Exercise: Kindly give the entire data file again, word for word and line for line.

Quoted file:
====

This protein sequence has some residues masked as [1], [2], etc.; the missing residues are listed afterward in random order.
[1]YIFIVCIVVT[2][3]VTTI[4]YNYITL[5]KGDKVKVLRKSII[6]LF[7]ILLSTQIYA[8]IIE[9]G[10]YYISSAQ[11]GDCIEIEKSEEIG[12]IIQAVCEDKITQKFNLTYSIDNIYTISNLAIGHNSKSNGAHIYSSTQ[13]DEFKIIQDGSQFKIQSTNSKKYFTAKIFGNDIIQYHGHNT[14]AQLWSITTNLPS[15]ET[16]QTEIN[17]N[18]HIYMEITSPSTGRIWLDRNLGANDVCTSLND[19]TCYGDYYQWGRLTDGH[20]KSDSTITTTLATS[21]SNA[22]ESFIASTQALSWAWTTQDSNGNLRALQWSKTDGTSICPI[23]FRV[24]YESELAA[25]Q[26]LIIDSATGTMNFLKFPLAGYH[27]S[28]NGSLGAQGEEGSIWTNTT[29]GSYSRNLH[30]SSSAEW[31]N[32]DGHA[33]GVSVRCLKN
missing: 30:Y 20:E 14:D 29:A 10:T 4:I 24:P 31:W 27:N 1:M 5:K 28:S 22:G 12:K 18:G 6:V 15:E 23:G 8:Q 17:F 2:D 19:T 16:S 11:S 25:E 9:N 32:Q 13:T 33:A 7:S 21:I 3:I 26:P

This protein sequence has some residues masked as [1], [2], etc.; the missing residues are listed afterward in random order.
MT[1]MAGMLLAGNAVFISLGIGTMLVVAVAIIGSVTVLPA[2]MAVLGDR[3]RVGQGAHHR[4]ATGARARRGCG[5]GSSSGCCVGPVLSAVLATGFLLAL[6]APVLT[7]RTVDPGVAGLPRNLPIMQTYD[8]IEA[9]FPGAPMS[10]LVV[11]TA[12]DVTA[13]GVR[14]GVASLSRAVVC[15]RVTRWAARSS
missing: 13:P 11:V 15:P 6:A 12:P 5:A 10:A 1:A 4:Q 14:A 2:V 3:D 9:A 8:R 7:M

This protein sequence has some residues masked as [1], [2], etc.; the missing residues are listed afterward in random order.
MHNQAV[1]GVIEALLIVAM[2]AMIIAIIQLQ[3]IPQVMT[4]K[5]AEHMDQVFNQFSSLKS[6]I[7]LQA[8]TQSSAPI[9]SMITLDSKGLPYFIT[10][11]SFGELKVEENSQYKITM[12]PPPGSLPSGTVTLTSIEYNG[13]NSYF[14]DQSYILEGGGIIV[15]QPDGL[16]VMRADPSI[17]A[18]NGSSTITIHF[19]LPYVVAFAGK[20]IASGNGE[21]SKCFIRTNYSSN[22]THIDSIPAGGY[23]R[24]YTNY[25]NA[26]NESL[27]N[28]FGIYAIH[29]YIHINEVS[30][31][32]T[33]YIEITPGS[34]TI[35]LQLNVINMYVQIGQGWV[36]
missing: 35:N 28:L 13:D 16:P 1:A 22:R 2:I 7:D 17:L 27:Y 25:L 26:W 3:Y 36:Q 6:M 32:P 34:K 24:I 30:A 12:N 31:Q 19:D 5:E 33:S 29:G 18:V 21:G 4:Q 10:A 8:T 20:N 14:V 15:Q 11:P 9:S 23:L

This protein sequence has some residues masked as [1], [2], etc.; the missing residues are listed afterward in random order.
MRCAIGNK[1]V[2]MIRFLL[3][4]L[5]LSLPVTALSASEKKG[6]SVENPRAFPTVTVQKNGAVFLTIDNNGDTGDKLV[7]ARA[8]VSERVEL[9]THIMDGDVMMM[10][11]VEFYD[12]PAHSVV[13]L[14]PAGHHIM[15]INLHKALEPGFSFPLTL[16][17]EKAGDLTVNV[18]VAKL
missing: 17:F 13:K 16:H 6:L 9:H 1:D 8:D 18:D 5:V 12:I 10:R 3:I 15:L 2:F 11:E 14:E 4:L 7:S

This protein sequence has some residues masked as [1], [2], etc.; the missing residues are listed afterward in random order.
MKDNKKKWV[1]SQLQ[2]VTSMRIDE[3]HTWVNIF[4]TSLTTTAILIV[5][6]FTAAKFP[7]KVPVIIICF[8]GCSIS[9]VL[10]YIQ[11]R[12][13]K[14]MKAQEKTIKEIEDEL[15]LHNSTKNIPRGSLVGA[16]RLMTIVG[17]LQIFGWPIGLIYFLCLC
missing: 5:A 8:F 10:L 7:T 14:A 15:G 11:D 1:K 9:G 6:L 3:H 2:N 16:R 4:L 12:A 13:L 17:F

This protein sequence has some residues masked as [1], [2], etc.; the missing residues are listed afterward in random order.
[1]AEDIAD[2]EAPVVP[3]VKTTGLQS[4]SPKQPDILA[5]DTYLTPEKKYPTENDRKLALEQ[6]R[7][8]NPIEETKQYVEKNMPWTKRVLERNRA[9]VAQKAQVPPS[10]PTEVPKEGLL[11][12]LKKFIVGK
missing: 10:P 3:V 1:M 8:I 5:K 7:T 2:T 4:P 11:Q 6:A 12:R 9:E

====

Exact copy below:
This protein sequence has some residues masked as [1], [2], etc.; the missing residues are listed afterward in random order.
[1]YIFIVCIVVT[2][3]VTTI[4]YNYITL[5]KGDKVKVLRKSII[6]LF[7]ILLSTQIYA[8]IIE[9]G[10]YYISSAQ[11]GDCIEIEKSEEIG[12]IIQAVCEDKITQKFNLTYSIDNIYTISNLAIGHNSKSNGAHIYSSTQ[13]DEFKIIQDGSQFKIQSTNSKKYFTAKIFGNDIIQYHGHNT[14]AQLWSITTNLPS[15]ET[16]QTEIN[17]N[18]HIYMEITSPSTGRIWLDRNLGANDVCTSLND[19]TCYGDYYQWGRLTDGH[20]KSDSTITTTLATS[21]SNA[22]ESFIASTQALSWAWTTQDSNGNLRALQWSKTDGTSICPI[23]FRV[24]YESELAA[25]Q[26]LIIDSATGTMNFLKFPLAGYH[27]S[28]NGSLGAQGEEGSIWTNTT[29]GSYSRNLH[30]SSSAEW[31]N[32]DGHA[33]GVSVRCLKN
missing: 30:Y 20:E 14:D 29:A 10:T 4:I 24:P 31:W 27:N 1:M 5:K 28:S 22:G 12:K 18:G 6:V 15:E 23:G 8:Q 17:F 2:D 19:T 16:S 11:S 25:E 9:N 32:Q 13:T 33:A 7:S 21:I 3:I 26:P

This protein sequence has some residues masked as [1], [2], etc.; the missing residues are listed afterward in random order.
MT[1]MAGMLLAGNAVFISLGIGTMLVVAVAIIGSVTVLPA[2]MAVLGDR[3]RVGQGAHHR[4]ATGARARRGCG[5]GSSSGCCVGPVLSAVLATGFLLAL[6]APVLT[7]RTVDPGVAGLPRNLPIMQTYD[8]IEA[9]FPGAPMS[10]LVV[11]TA[12]DVTA[13]GVR[14]GVASLSRAVVC[15]RVTRWAARSS
missing: 13:P 11:V 15:P 6:A 12:P 5:A 10:A 1:A 4:Q 14:A 2:V 3:D 9:A 8:R 7:M

This protein sequence has some residues masked as [1], [2], etc.; the missing residues are listed afterward in random order.
MHNQAV[1]GVIEALLIVAM[2]AMIIAIIQLQ[3]IPQVMT[4]K[5]AEHMDQVFNQFSSLKS[6]I[7]LQA[8]TQSSAPI[9]SMITLDSKGLPYFIT[10][11]SFGELKVEENSQYKITM[12]PPPGSLPSGTVTLTSIEYNG[13]NSYF[14]DQSYILEGGGIIV[15]QPDGL[16]VMRADPSI[17]A[18]NGSSTITIHF[19]LPYVVAFAGK[20]IASGNGE[21]SKCFIRTNYSSN[22]THIDSIPAGGY[23]R[24]YTNY[25]NA[26]NESL[27]N[28]FGIYAIH[29]YIHINEVS[30][31][32]T[33]YIEITPGS[34]TI[35]LQLNVINMYVQIGQGWV[36]
missing: 35:N 28:L 13:D 16:P 1:A 22:R 2:I 7:D 17:L 27:Y 25:L 26:W 3:Y 36:Q 6:M 32:P 34:K 24:I 30:A 12:N 31:Q 19:D 5:E 33:S 29:G 18:V 21:G 4:Q 10:A 8:T 20:N 14:V 15:Q 11:P 9:S 23:L

This protein sequence has some residues masked as [1], [2], etc.; the missing residues are listed afterward in random order.
MRCAIGNK[1]V[2]MIRFLL[3][4]L[5]LSLPVTALSASEKKG[6]SVENPRAFPTVTVQKNGAVFLTIDNNGDTGDKLV[7]ARA[8]VSERVEL[9]THIMDGDVMMM[10][11]VEFYD[12]PAHSVV[13]L[14]PAGHHIM[15]INLHKALEPGFSFPLTL[16][17]EKAGDLTVNV[18]VAKL
missing: 17:F 13:K 16:H 6:L 9:H 1:D 8:D 18:D 5:V 12:I 10:R 3:I 15:L 2:F 11:E 14:E 4:L 7:S

This protein sequence has some residues masked as [1], [2], etc.; the missing residues are listed afterward in random order.
MKDNKKKWV[1]SQLQ[2]VTSMRIDE[3]HTWVNIF[4]TSLTTTAILIV[5][6]FTAAKFP[7]KVPVIIICF[8]GCSIS[9]VL[10]YIQ[11]R[12][13]K[14]MKAQEKTIKEIEDEL[15]LHNSTKNIPRGSLVGA[16]RLMTIVG[17]LQIFGWPIGLIYFLCLC
missing: 5:A 8:F 10:L 7:T 14:A 15:G 11:D 1:K 9:G 6:L 3:H 2:N 16:R 4:L 12:A 13:L 17:F

This protein sequence has some residues masked as [1], [2], etc.; the missing residues are listed afterward in random order.
[1]AEDIAD[2]EAPVVP[3]VKTTGLQS[4]SPKQPDILA[5]DTYLTPEKKYPTENDRKLALEQ[6]R[7][8]NPIEETKQYVEKNMPWTKRVLERNRA[9]VAQKAQVPPS[10]PTEVPKEGLL[11][12]LKKFIVGK
missing: 10:P 3:V 1:M 8:I 5:K 7:T 2:T 4:P 11:Q 6:A 12:R 9:E